FOR THE LOVE OF PAPER
Paper weight is measured in pounds. Text weight paper ranges from 20#-80# (think printer paper), and cover (or cardstock) starts at 60#. The higher the number, the heavier the paper. The heavier the paper, the thicker it is, and as you might guess - the thicker paper, the more luxurious it feels. A pretty standard baseline for wedding invitations is 110#. When you see 220#, it’s usually 2 sheets of 110# paper glued together (called duplexing) to create a much thicker/heavier paper.
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With the use of custom plates and ink, your design is pressed into paper. Soft, thick paper works best for this print method so you can really feel and see the impression of your design. You can only press one color at a time, so if your design has more than one color, you will need a custom plate for each layer of the design that needs to be printed in a different color. Pressing without ink (called a “blind impression”) also counts as a color too.
Letterpress ink is not opaque so printing a light color ink on dark paper will not yield the proper results. Metallic gold letterpress ink is also not truly metallic like foil stamping, but is more flat like an antique gold. Both of these options can still be very beautiful but it won’t give you the results as you could achieve with foil stamping.
Similar to letterpress printing, foil stamping uses custom plates created with your design and foil sheets (instead of ink). The foil is pressed into the paper with a lot of force and heat (also why it’s sometimes referred to as hot foil stamping), leaving a beautiful impression that you can also see and feel.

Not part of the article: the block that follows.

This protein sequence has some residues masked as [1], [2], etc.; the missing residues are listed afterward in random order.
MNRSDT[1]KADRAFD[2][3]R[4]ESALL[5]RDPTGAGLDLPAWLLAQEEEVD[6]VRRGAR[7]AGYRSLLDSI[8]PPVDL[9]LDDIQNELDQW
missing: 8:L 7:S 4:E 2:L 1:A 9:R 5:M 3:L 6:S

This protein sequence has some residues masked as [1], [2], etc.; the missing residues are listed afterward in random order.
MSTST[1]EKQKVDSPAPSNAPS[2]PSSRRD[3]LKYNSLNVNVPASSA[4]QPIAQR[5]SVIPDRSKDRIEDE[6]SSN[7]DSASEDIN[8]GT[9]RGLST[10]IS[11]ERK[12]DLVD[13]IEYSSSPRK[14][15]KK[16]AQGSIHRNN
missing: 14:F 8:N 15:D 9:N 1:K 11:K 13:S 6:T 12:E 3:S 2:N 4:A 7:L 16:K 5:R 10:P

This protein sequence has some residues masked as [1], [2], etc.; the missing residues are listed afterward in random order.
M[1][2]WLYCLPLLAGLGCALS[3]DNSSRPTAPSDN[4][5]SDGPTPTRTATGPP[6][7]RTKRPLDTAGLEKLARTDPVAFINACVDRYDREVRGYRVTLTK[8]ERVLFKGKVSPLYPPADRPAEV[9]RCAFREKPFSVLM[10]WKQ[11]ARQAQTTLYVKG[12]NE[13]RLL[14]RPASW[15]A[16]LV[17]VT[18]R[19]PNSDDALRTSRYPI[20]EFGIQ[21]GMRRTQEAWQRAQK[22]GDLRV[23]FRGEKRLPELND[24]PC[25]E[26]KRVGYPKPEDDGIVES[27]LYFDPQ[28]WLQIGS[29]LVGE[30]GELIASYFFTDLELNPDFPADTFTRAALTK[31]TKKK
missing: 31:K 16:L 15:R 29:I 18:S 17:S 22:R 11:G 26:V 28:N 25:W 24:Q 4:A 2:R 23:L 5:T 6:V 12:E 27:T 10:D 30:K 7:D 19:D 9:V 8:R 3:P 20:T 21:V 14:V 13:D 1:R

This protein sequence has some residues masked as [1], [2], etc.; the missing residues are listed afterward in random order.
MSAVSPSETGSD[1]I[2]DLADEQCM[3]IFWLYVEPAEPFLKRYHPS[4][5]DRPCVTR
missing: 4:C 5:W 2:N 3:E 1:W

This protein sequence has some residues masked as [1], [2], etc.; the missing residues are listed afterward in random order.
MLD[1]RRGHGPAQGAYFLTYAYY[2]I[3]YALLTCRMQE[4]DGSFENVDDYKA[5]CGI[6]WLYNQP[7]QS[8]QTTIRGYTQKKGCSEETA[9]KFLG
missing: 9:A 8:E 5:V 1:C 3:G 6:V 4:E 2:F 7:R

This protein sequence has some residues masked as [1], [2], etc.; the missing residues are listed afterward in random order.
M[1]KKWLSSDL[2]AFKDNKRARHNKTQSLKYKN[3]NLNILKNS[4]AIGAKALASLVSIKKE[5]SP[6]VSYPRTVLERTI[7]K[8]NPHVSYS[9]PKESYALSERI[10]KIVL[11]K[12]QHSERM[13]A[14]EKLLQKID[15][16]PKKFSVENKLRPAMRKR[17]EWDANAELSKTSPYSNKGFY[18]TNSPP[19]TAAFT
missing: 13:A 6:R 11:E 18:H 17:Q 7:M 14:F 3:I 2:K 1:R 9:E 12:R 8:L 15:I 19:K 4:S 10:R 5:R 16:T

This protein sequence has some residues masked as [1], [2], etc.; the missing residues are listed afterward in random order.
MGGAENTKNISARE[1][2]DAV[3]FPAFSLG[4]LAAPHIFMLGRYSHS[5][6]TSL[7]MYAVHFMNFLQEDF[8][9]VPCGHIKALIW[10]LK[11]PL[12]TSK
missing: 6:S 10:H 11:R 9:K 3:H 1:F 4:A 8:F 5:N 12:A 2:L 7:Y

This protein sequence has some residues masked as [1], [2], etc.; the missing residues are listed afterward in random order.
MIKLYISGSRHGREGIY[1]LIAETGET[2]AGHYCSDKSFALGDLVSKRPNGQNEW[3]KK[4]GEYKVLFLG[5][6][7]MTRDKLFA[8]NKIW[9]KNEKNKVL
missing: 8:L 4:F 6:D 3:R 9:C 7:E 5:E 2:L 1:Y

Foil stamping is the only way to achieve a truly metallic gold, but there are also a variety of different foil colors to choose from. There’s even matte foil! Also, because foil is opaque, you’d be able to stamp a light color foil on dark colored paper.
ENGRAVING / THERMOGRAPHY
Both methods create a raised result on paper, but in a different way.
Engraving uses custom plates and ink, which are pressed together with the paper in-between to create the raised look. White ink and fine lines are great for engraving.
Thermography uses heat and a special powder to create the raised effect, and is therefore a more budget friendly option.
DIGITAL / FLAT PRINTING
This versatile print method creates a print that is flat to the touch, which is also why this print method is the most budget friendly. There are no custom plates, mixing of ink, or manual feeding (of paper to the printer) involved. You can flat print on a variety of papers varying in texture and material. Also, the range and depth of colors you can print is much greater, making it perfect for printing designs with watercolor elements.
WHITE INK PRINTING
White ink printing is flat to the touch and is best on smooth, dark paper. However, the ink is not 100% opaque, but this is only obvious with heavy or large areas of printed white ink.
MIXING PRINT METHODS
Mixing print methods is do-able in most cases. For example, invitations can be foiled into paper that has been digitally printed with a watercolor floral design.
When using handmade paper or paper with deckled edges in general, I recommend sticking to one kind of print method because of the difficulty in consistently aligning the designs when printing due to the non-straight edges.